fmt.Printf("\r x=%d y=%d left=%v right=%v middle=%v ",
            x, y, left, right, middle)
    }
}

Assuming you have your GOPATH setup correctly (or use the default of ~/go), save this in a package called eg, linux-mouse-events.

Then you can test it like so (CTRL-C to exit):

$ go install linux-mouse-events
$ sudo ~/go/bin/linux-mouse-events
x=1 y=0 left=false right=false middle=false ^C

Amazing! Next we will move to timing evdev events to see if anything mucks with raw mouse report rate

March 26, 2018

Le Potato’ boot serial port

The AML-S905X-CC (Le Potato) is a strange beast. It doesn’t have reams of friendly documentations and is fairly barebones.

I decided to start looking into where u-boot lives, where early boot output goes and things of that nature.

So off I went and plugged in a USB serial cable to the usual spot for a raspberry pi style header. From top right, its VCC VCC Ground UART_TX UART_RX.

attempt 1attempt 1

Cracked open putty, serial 115200 baud lets go. Not my first rodeo..

dohdoh

Never said I was able to ride the bull 8 seconds. Wrong baud rate? That would be a first for me. Maybe it has different headers. I go to check pin-out, but they do not provide a pinout!

They do however provide a schematic. I’ve mirrored it HERE because they served it from drive so who knows how long that will be around.

Huh, it mostly matches the raspberry pi layout..

header schematicheader schematic

I decided to quickly flip around to the CPU(s) section of the schematic to make sure UART_A_TX and UART_A_RX are the right thing. In the process I discovered they have broken out the IO pins for UART in a separate spot named UART DEBUG (promising!) and they are labelled differently as linux rx/tx’:

uart debuguart debug

physical location next to hdmiphysical location next to hdmi

Instead of wasting time guessing UART baud rate incase its something weird I decided to crack out a saleae logic analyzer. By the way, I cannot recommend these things enough, they are amazing.

I plugin the UART pins and add async serial analyzers with autobaud’ on, so they will scan smallest pulses as they are received and adjust baud.

hookedhooked

serial analyzerserial analyzer

This works without issue and the reported baud setting is ~116279 after a capture, so 115200 is probably correct.

Plugging the usual USB serial cable into the debug UART at 115200 shows us glorious U-boot output and works.

serial analyzerserial analyzer

This is a custom u-boot that I am unsure is completely upstreamed. I’ve never seen so much stuff printed out before uboot header.

Takeaways

As expected, the le potato will require digging. aside from one (active) forum, you’re basically on you’re own. On the plus side the developers seem engaged with upstream, have their sources on github and provided schematics.

March 25, 2018

NetBSD features you may have missed

It’s not secret NetBSD is the smallest of the three contemporary modern BSDs (FreeBSD, OpenBSD, NetBSD, intentionally ignoring PC-BSD/TrueOS). Many don’t give NetBSD any more thought than oh its the one that can run on a toaster’ (which is true as long as it has a MMU :)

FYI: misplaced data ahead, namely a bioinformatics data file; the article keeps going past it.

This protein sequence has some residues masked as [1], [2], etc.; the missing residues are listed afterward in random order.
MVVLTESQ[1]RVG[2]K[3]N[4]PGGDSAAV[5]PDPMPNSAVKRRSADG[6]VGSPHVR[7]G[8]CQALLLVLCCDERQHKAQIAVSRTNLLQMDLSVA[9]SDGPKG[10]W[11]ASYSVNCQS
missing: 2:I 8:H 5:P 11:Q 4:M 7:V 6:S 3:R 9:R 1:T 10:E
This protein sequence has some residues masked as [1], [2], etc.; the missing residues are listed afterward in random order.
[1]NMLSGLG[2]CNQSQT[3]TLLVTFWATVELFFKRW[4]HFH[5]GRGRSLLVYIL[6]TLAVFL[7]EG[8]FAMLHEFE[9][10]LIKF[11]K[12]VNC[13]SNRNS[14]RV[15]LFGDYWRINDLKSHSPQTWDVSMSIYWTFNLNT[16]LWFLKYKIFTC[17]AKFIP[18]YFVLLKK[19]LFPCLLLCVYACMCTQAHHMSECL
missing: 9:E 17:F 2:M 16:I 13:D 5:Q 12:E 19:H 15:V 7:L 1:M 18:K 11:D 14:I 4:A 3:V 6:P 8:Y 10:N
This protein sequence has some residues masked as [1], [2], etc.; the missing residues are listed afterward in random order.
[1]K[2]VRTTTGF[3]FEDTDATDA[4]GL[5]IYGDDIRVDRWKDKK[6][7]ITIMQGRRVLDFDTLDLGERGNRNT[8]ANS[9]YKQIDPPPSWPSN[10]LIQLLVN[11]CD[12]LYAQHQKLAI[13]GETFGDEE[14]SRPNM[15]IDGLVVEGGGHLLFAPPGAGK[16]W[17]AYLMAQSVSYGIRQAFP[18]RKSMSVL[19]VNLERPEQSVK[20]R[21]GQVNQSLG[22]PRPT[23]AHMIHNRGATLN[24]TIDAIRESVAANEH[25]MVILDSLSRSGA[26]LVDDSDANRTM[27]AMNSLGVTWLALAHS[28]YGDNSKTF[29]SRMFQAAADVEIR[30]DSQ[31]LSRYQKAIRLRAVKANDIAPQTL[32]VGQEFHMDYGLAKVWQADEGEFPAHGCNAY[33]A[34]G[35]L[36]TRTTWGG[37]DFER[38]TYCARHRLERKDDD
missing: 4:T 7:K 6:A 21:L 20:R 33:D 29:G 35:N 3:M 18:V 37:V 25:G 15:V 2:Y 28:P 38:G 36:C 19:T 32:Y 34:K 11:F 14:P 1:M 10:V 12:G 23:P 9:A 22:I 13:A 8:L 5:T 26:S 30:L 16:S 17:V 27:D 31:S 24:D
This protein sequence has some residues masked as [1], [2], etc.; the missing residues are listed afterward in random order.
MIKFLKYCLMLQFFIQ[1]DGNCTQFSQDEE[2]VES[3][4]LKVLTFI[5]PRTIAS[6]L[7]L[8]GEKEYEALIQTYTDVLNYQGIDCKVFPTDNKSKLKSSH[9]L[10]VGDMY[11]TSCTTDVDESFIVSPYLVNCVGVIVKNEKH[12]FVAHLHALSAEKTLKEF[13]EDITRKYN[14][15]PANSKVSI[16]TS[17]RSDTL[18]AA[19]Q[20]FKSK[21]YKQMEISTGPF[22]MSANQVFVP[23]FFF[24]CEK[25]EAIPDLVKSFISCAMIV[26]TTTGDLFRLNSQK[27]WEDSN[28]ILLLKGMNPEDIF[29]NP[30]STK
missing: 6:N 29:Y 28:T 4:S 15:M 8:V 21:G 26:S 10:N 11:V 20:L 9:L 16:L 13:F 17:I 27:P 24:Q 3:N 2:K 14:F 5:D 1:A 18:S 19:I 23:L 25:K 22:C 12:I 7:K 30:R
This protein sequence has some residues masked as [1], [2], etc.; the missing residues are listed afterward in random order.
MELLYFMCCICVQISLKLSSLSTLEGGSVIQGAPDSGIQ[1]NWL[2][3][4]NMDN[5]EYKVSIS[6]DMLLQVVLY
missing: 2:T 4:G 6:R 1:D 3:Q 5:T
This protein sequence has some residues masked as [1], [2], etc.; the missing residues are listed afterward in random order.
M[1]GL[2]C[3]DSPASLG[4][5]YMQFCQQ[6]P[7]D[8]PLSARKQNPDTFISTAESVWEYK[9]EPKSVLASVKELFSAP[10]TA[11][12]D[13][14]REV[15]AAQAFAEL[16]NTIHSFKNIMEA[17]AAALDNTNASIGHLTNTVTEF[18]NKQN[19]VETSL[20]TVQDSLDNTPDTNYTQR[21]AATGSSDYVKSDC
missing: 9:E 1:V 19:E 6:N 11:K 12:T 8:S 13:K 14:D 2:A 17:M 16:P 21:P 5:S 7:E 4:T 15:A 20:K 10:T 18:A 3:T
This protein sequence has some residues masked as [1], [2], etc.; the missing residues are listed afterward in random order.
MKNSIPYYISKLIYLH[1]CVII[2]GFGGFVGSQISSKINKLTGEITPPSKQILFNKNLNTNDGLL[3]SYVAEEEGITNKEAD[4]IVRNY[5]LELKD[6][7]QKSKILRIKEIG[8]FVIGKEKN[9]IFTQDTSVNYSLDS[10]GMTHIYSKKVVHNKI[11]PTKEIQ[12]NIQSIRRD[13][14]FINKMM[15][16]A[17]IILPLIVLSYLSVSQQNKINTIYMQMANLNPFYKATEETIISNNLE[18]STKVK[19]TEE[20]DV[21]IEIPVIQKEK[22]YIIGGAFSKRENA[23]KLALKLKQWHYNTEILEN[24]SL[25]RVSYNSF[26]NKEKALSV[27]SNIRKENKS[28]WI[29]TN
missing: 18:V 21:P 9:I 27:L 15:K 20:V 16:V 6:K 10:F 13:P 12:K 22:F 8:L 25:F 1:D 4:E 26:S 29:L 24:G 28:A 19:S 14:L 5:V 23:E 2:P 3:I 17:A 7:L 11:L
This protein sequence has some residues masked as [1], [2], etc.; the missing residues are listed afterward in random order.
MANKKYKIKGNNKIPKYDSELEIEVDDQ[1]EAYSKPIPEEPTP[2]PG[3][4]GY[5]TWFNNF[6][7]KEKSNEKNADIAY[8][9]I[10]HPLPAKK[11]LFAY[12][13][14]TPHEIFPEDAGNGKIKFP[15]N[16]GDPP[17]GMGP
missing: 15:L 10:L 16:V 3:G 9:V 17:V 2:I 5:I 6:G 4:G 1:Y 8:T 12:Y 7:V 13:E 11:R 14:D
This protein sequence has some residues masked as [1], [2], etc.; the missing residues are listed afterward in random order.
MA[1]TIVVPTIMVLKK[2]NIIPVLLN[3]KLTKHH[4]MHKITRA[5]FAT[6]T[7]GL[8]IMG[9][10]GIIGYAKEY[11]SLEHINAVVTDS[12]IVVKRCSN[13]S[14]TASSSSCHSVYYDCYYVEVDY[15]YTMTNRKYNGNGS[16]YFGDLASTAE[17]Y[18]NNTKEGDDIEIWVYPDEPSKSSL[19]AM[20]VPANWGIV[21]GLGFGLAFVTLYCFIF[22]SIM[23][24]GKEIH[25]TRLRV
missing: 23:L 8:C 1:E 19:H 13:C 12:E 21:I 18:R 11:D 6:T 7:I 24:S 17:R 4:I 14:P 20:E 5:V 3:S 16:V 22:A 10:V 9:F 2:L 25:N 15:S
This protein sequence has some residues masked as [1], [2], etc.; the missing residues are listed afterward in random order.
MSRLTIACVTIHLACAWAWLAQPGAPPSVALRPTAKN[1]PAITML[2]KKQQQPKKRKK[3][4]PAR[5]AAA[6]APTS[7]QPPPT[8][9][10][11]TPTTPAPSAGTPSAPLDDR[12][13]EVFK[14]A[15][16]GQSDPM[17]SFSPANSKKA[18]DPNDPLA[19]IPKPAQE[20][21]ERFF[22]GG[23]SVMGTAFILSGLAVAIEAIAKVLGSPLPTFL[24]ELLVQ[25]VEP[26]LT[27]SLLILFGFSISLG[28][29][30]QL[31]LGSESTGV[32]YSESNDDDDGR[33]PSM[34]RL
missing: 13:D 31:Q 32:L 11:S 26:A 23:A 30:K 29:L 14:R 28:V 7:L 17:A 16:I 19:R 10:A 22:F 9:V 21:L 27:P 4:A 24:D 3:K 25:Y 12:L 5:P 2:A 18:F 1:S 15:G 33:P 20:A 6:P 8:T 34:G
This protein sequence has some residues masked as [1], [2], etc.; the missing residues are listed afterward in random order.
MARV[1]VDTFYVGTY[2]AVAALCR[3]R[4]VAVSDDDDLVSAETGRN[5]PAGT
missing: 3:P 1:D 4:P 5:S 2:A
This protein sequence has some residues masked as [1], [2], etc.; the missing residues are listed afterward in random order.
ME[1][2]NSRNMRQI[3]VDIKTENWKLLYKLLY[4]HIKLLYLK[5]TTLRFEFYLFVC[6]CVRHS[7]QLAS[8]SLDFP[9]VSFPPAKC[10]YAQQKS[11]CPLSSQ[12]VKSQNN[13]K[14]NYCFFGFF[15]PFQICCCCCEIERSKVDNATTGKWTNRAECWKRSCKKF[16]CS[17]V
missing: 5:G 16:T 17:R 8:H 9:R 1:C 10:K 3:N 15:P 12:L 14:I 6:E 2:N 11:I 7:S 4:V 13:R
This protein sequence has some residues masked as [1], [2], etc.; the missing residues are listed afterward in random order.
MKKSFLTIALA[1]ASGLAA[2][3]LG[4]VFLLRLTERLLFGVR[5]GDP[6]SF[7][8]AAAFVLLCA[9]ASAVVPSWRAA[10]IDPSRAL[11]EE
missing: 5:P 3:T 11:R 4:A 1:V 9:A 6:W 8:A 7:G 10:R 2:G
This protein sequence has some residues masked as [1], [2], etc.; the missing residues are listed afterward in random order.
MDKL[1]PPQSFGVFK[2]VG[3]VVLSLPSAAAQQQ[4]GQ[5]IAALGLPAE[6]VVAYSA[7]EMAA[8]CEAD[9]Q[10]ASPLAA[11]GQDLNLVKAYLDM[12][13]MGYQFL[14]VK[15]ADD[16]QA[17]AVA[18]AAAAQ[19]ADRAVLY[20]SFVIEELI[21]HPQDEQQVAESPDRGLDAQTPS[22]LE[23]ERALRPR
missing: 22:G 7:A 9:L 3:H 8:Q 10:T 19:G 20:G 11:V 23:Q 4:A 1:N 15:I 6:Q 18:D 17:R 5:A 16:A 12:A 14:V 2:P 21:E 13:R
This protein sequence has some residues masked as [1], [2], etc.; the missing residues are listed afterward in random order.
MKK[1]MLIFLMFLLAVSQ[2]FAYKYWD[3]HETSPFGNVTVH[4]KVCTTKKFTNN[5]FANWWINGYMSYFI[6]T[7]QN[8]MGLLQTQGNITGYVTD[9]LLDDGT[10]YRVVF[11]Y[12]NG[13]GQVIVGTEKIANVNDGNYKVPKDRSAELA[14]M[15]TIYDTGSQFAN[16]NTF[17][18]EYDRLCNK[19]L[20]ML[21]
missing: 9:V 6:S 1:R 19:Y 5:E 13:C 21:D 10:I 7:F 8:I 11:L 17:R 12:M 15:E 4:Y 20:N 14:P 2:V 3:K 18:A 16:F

the netbsd poster-child toaster-childthe netbsd poster-child toaster-child (Full article here )

There are some interesting features that are useful on desktops as well as embedded that deserve being mentioned. I list some of the features that caught my eye in no particular order. Also in no way are these unique to NetBSD (well mostly), but some may surprise you.

Lua kernel / ring0 code

I’m not sure how popular it is or if its really used, but it is a possibility to write kernel modules in Lua. This is pretty darn cool and lua support in the kernel is the fruits of a previous Google Summer of Code (GSoC) project.

For Lua to work, you need to load the lua and lua sytem modules:

# modload lua
# modload luasystm

Then you can create a Lua state and load a script like so:

# luactl create state1
# luactl require state1 systm
# luactl load state1 ./luahello.lua

You can find full examples here Def checkout intro(9lua) too.

CGD disk/partition encryption

CGD (Cryptographic device driver) lets you encrypt disks at an entire disk or partition level. Of course, this is nothing new, but it has more flexibility for key sizes and available ciphers versus, eg, OpenBSD. This may no longer be true

rump kernel drivers in userspace

juicy rumpjuicy rump

NetBSD Rump kernels offer many benefits, of particular interest is being able to compile kernel drivers and test it in seconds without using a VM. In simplified terms, it is basically the various drivers that usually live in kernel space, but running as separate entities in the rump kernel userspace.

Rump kernels are not an operating system specific concept, for background see What is a rump kernel? NetBSD anykernel’ is (was?) the first implementation of a usable rump kernel though. It has a funny name to boot

pkgsrc can do some cool stuff

I have to admit I’m just starting to dip my toes in pkgsrc. It’s a solid package manager, downloading and compiling sources for you and managing deps, as you would expect of a package manager in 2018. It has some lesser known auxiliary features:

  • Portable, you can use it on other BSDs as well as Linux!
  • Built in tools for auditing vulnerable software with pkg_admin audit
  • It can check licenses if you care about that. Eg warn/disable installing XYZ license software.

Veriexec - Ring0 binary/file/data verification

In layman terms, veriexec compares binaries and files to a pre-configured whitelist of hashes and refuses to run any that diverge. While this would require a bit of setup (and would be annoying for casual daily desktop use), you could really lock down a machine with this setup that would be resilient to even root privilege escalations.

With the state of MD5 and SHA1 hashes being worthless for integrity and having vulnerabilities and proof of collision respectively, it supports SHA256, SHA384, SHA512, and RMD160 hashing. There are a few levels of strictness which can make the machine dynamically learn or report in an IDS style of operation as well.